County voters will have their first chance to see all four candidates for a vacant state Senate seat together during a Friday evening public forum Aug. 6 in Arroyo Grande.
Republican Sam Blakeslee, Democrat John Laird, Libertarian Mark Hinkle, and Independent Jim Fitzgerald will attend the event, scheduled from 7 p.m. to 8 p.m. at the South County Regional Center, 800 West Branch St.
The four are running in a special election Aug. 17 to fill the 15th District state Senate seat vacated in May when Abel Maldonado resigned to accept Gov. Arnold Schwarzenegger’s appointment to the lieutenant governorship.
The League of Women Voters held a forum Monday but Blakeslee did not attend because, he said, he is busy on Mondays with the Republican working group in Sacramento that is trying to deal with the state’s $19 billion budget deficit.
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As a former Assembly minority leader and one-time member of the so-called Gang of Five — the governor along with the Senate and Assembly leaders of the two major parties — Blakeslee has been a key player in budget actions over the past several years.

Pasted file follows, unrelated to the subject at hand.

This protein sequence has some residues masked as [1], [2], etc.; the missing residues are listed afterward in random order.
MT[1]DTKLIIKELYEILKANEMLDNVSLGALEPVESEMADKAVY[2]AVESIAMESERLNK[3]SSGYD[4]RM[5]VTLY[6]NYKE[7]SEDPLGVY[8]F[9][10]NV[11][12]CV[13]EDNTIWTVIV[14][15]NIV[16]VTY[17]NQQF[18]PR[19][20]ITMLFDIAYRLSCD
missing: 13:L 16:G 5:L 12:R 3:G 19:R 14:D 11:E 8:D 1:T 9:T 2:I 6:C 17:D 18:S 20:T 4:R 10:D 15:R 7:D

Despite Blakeslee’s absence Monday, Laird almost skipped his first chance to debate face-to-face locally Aug. 6 because he was chary about the heavy involvement of COLAB in the event.
The Coalition of Labor, Agriculture, and Business is openly partisan toward Blakeslee and last week took out an advertisement in the Santa Maria Sun excoriating Laird, saying he “scares me to death.” In addition, COLAB was involved with a Santa Maria fundraiser for Blakeslee on Sunday.
However, COLAB’s executive director Andy Caldwell said it was the Santa Barbara County COLAB, not the San Luis Obispo County group, that took out the advertisement and was involved with the fundraiser at the home of former Assembly candidate Etta Waterfield.
Laird praised the selection of Arturo Santiago of KCOY and Ben Heighes of KUHL AM 1440 as moderators.
The San Luis Obispo County Cattlemen’s Association and the Home Builders Association of the Central Coast will co-sponsor, and their participation will naturally focus the forum on questions that affect their constituencies.
In an invitation to the event, COLAB wrote that topics will include the new Arizona immigration law; Proposition 23, a measure on the November ballot; and state budget and pension reform.
It is not clear whether candidates will get to outline their stands on other issues. At the League of Women Voters forum, the announced focus was education and children’s health issues, but the moderator allowed other topics.However, that forum lasted two hours; the event in Arroyo Grande is scheduled for one hour.